The first ever MeetELT: A fresh take on PD for busy teachers

Lucy BlakemoreLucy Blakemore (@LucyBlakemore) is a teacher turned e-learning market research analyst and she has plenty to say about technology in education. She is also one of the founding members of MeetELT, en exciting new venture bringing English language teachers together to share ideas, network and have fun! In this guest post, Lucy describes the first ever MeetELT event, held in Sydney earlier this month. May it be the first of many around the country!

On Thursday, 21st February at 5pm, over 80 teachers piled up the stairs to the Attic Room at the Arthouse Hotel, Sydney. A week previously, registrations had to be closed as numbers reached capacity for our first ever ‘MeetELT’ event, an attempt to provide English teachers with an opportunity to come together and share real, practical ideas for the classroom. The theme was ‘Playing With Time’  and true to form – or perhaps in tribute to the chosen topic – we were still waiting for the last few to squeeze through the doors at 5:10pm. From the first introductions through to the final postcard-writing activity, there was enthusiasm, engagement and most importantly a whole heap of idea-swapping going on. We began with a simple speed-date warmer, timed (of course) to encourage participants to speak to a new partner every 60 seconds.

Suitably warmed up, we flowed straight into the first of four PechaKucha presentations that evening, Dan Bruce’s (University of Sydney) intriguingly-titled ‘Ever-expanding essentials of ELT’. Part survival manual, covering elements of dogme/teaching unplugged and a return to basic principles, Dan reassured us that minimum prep time can be transformed into valuable learning outcomes with the right approach.

Not wishing to leave the audience alone for too long, we unleashed our first ‘Pecha Karaoke’ session, mixing up the format to give partners 40 seconds a slide to reflect on 10 questions and thought-provokers, including a challenge to apply PechaKucha techniques to a variety of classroom contexts.

Clare McGrath (Australian TESOL Training Centre) barely had chance to blink before it was her turn to take the microphone, bringing us a flurry – a snowstorm, even – of ways to tackle micro-moments of time with a focus on word stress. From syllabification in Swahili to dictionary skills, drilling and guided discovery, Clare had us questioning how to say gubernatorial and antiferromagnetically, but left us in no doubt that we would do more clapping, slapping and maybe even coin-rubbing in the classroom as soon as possible!

This took us to half-time, but rather than give the audience a rest, brain cells were stirred into action with a musical quiz involving time expressions. 6 decades, 12 minutes and 14 songs later, answer sheets were reluctantly yielded for marking and phones consulted to settle a few awkward arguments.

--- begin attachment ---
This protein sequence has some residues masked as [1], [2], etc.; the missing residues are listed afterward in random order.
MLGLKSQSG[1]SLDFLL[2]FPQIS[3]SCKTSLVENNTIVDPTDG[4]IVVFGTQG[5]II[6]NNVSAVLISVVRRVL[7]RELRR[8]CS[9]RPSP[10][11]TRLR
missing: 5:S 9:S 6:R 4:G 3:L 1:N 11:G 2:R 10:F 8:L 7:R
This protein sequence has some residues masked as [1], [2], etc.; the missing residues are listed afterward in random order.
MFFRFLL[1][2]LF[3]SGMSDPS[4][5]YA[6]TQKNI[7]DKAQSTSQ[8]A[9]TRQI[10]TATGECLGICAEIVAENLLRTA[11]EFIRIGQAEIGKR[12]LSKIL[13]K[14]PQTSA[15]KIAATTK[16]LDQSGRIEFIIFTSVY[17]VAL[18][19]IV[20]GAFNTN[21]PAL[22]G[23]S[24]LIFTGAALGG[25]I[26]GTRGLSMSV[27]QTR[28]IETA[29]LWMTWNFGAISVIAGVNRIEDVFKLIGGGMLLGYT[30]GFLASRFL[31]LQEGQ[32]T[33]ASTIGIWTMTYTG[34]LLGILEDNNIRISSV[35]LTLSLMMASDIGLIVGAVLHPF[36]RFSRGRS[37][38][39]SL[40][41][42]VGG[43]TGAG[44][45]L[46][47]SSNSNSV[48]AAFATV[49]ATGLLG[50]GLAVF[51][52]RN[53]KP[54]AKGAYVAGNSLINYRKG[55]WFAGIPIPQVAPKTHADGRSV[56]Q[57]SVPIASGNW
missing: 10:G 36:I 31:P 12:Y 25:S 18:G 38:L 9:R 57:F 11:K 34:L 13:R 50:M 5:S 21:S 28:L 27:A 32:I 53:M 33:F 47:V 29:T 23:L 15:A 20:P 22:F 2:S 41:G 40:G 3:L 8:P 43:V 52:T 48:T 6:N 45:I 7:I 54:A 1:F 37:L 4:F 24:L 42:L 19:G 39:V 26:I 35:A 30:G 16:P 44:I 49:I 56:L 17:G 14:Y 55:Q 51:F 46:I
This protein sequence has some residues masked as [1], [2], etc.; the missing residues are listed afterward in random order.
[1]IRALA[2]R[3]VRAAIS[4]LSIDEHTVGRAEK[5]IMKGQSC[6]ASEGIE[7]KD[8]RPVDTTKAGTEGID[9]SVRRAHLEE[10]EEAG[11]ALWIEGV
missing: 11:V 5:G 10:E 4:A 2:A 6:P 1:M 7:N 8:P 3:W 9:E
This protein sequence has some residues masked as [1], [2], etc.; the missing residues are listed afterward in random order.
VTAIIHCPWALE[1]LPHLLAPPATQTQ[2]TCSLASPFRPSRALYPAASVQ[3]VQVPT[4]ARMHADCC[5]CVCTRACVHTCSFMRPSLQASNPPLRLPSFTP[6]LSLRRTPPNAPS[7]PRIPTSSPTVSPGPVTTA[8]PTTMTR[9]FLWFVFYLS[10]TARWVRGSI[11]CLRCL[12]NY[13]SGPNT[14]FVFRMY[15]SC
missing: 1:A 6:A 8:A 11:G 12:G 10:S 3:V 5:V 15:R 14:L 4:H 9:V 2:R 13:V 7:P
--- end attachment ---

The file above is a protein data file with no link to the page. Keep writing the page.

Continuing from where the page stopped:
Next up was Jock Boyd (Think: CLASS) with a fascinating perspective on ‘Digital Time’ and a question for us all to ponder – does our students’ prolific use of digital devices affect how they respond to our classroom activities? Jock suggested ‘there’s no time like the present’ and offered a few insights into how we can appeal to the attention spans of our students and the ‘instant gratification’ they may crave. Another Pecha Karaoke session gave our audience chance to ponder these implications with a partner, and finally we welcomed our last speakers to the stage.

Lucy Worthington and Sophie O’Keefe (Navitas English) finished the evening with a presentation on breaking down time to help with student motivation, bringing their distant future goals into closer view. They considered how to help students build a picture of their ‘ideal L2 self’ and brought us to a practical close with ideas for ending each lesson on a high note.
Moments later, we wrapped things up by asking each participant to write themselves a postcard with ideas they wanted to remember from the evening, which will serve as a reminder when it arrives in the post in a week or two. All that remained then was to thank our participants, award a pile of Pearson goodies to our quiz winners and count the audience votes to reveal that Lucy and Sophie had scooped the prize for best speakers of the night – well done!

Many thanks again to the ELT community in Sydney for your enthusiasm and support. If you would like to be involved as we plan future events, please let us know – we’d love to hear from you. Keep an eye on the MeetELT website for all the presentations soon!


1 thought on “The first ever MeetELT: A fresh take on PD for busy teachers

  1. Cara Dinneen

    Sounds like an amazing program put together by an amazing team of people! Excellent coverage of key areas of practice. Well done Sydney trail blazers!


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